Horse collapsed in Jakarta


October 29, 2017 – Sheridan, MI
Three children were killed and six other people were critically injured after a driver in a pickup truck slammed into a horse-drawn carriage.

September 8, 2017 – Sicily, Italy
Horse collapses from exhaustion while carrying newlyweds up a hill.

Horse in Italy collapsed and died

September 4, 2017 – Montreal, CAN
Cocotte, an old mare collapsed on the street.

September 1, 2017 – Memphis, TN
Junior, a young horse collapsed and died on the street.

July 29, 2017 – St. Louis, MO
“We’d seen the carriage veering in the wrong lane and as it veered, we saw one of the passengers jump out of it with a baby. That’s when he saw the horse take off running with a little girl still in the carriage.”

July 23, 2017 – Guadalajara, Mexico
Pantera, a nine-year-old horse dropped dead.

July 15, 2017 – Cleveland, OH
Fredo, a terrified carriage horse, fell down a steep, brick-lined hill while pulling a massive sleigh.

June 13, 2017 – Charleston, SC
Driver of the carriage was injured after being thrown from his seat.

Then, just less than a year ago, this horrific accident happened:

December 21, 2016 – St. Louis, MO
Cash, the horse, got spooked, dashed off, and drowned in the frigid waters of the Missouri River, while still attached to his carriage.

Imagine if a child had been in this carriage. There are so many more accidents not listed here. In fact, horse carriage accidents are so common; it’s not a matter of if, but a matter of when.

What We Can Do!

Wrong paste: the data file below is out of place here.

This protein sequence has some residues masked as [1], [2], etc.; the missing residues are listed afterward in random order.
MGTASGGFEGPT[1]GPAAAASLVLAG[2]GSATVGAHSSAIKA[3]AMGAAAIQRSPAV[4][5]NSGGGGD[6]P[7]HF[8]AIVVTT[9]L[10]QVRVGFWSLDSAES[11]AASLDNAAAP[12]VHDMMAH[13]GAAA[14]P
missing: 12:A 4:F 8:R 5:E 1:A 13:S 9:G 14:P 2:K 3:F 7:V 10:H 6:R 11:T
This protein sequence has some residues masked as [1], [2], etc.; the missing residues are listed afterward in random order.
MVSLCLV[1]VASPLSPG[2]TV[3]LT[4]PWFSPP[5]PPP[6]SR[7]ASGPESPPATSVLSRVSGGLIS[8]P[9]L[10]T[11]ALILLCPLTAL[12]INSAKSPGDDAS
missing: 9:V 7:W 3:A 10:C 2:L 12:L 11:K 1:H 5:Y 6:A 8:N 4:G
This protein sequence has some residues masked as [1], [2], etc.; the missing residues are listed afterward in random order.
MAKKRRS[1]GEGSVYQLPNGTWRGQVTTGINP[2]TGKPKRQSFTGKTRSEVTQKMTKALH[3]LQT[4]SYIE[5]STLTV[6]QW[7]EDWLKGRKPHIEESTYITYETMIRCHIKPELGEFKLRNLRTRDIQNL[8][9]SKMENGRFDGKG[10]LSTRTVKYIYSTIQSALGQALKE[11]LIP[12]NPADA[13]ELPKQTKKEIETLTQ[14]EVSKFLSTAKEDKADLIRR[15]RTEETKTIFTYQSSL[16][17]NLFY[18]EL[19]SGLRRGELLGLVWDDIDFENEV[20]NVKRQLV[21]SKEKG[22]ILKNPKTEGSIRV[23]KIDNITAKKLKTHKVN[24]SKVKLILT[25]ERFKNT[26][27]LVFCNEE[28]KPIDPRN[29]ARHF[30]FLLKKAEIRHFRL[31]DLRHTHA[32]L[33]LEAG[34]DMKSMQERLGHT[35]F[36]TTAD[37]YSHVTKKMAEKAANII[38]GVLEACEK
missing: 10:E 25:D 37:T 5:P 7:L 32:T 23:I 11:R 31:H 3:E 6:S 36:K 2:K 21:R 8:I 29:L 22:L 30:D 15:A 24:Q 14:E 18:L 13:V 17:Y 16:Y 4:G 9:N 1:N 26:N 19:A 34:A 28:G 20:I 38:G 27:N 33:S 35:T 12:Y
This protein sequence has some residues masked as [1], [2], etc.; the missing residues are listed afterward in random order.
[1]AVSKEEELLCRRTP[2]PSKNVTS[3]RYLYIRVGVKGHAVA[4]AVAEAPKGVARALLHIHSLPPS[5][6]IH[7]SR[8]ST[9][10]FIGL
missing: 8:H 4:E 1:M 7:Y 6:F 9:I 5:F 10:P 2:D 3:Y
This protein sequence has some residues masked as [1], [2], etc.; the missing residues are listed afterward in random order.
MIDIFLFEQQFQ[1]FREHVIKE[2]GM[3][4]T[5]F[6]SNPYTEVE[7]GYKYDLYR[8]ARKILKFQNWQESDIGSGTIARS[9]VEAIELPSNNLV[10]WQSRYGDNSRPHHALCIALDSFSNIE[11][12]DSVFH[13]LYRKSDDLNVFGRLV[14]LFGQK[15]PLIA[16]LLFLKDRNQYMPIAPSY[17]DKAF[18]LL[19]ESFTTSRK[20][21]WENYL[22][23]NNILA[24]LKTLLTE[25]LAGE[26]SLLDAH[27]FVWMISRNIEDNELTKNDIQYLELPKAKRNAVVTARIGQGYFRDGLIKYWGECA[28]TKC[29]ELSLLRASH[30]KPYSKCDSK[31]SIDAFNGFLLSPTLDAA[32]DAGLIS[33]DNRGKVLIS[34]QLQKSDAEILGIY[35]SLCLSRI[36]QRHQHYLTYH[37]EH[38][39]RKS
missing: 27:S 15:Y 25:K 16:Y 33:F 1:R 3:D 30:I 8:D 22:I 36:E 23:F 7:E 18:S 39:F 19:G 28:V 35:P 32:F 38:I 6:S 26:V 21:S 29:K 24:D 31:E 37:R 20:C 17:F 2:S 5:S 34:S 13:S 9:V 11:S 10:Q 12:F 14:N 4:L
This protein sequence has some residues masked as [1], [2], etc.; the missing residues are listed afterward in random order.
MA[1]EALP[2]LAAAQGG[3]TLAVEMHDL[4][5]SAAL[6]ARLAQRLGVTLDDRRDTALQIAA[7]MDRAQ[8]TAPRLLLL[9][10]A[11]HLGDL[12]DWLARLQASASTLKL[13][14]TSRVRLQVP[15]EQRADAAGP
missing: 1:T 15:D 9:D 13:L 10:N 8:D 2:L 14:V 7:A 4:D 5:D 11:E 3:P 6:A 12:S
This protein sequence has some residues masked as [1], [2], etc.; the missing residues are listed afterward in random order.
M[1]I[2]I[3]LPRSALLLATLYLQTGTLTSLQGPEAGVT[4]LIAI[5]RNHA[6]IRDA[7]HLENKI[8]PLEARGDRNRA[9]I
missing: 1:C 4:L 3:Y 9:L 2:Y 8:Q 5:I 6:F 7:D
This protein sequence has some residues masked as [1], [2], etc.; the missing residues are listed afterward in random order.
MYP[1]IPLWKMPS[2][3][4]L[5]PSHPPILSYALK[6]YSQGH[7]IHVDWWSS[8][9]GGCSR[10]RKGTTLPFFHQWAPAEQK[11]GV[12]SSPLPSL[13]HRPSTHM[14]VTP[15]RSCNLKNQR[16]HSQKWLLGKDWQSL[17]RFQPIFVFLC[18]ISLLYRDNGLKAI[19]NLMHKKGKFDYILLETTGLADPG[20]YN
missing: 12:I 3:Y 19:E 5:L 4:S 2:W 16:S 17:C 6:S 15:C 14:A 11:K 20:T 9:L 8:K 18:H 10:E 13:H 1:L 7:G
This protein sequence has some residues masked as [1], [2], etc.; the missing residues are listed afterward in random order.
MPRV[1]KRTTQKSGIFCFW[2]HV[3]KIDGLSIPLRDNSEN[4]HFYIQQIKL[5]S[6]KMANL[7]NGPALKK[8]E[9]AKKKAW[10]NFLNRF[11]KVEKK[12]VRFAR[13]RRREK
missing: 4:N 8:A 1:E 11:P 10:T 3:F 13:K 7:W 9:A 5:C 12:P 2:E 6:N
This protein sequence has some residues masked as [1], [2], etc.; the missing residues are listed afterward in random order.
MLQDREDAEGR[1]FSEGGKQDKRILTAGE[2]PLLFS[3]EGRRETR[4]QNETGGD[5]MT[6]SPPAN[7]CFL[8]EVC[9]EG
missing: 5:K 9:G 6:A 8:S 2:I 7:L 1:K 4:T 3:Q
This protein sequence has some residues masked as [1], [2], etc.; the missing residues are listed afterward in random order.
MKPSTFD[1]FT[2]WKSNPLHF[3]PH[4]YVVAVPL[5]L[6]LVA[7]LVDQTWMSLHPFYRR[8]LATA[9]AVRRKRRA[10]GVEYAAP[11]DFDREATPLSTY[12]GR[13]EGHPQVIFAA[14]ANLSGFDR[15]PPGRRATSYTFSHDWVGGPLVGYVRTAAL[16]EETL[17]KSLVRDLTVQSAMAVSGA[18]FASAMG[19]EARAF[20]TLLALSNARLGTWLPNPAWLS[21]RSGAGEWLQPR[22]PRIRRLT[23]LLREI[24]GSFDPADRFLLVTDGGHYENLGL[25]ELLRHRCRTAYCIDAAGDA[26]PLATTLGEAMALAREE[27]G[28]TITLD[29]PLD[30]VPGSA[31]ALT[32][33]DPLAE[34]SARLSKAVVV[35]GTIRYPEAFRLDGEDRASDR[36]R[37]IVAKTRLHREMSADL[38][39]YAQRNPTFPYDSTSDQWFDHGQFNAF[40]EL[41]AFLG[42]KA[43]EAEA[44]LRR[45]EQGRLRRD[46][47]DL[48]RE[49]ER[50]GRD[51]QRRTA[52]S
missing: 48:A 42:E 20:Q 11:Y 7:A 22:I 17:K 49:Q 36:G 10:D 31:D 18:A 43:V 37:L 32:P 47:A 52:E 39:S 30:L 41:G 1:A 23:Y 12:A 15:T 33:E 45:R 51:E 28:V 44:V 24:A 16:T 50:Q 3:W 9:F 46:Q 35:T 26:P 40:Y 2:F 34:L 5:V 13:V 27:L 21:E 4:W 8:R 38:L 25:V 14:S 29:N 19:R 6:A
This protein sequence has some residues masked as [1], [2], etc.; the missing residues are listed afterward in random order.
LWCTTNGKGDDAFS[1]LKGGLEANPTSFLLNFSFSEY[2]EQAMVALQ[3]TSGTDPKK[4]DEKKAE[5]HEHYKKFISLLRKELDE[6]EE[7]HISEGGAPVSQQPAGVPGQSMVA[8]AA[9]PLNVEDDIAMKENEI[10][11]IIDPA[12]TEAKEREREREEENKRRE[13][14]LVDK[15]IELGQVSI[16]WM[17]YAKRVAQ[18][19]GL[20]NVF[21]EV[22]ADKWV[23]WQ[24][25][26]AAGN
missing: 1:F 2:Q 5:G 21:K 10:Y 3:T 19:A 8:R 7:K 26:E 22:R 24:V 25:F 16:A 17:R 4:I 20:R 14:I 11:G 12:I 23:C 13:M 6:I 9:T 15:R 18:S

We often hear horse carriage drivers claim how much they love their horses and how they consider their horses family. Yet, multiple times, we have witnessed drivers work their horses when it’s been 90 degrees and higher (including lying to the police regarding the official temperature reading), throw lit cigarettes at their feet, use their whip excessively, not provide water, and when they do, we’ve seen drivers wash their hands in the drinking water. And again, they overwork them on a regular basis. I don’t know anyone who would do those things to family members. Antique Coach & Carriage Co.’s website states their horses live on a farm, yet we know the drivers take them back to small, dark stables in a run-down, graffiti-stained building in the middle of the city. We are very concerned about the conditions of these stables, as we know other cities have had an abundance of animal welfare and building code violations from ordered inspections. They seem to care much more about tips than the animals whom they profit off of.

To my knowledge, Asheville, Barcelona, Beijing, Biloxi, Broadway at the Beach (SC), Camden, Deerfield Beach, Guadalajara, Kenneth City, Key West, Las Vegas, London, Mumbai, New Delhi, Oxford, Palm Beach, Panama City Beach, Pompano Beach, Reno, Rome, Salt Lake City, San Juan, Santa Fe, Toronto, and Treasure Island have all banned or are in the process of banning horse carriages on their streets. It’s high time the Windy City joined these progressive cities and takes a stand on animal exploitation.

10,430 people have signed our online petition, more than 1,000 people from all over the world have signed our petition in person at our monthly educational outreach events, and at least twenty businesses and one state senator have endorsed our campaign. Mayor Emanuel and Chicago’s aldermen, please listen to the voice of the people!

All Image Source: Chicago Alliance for Animals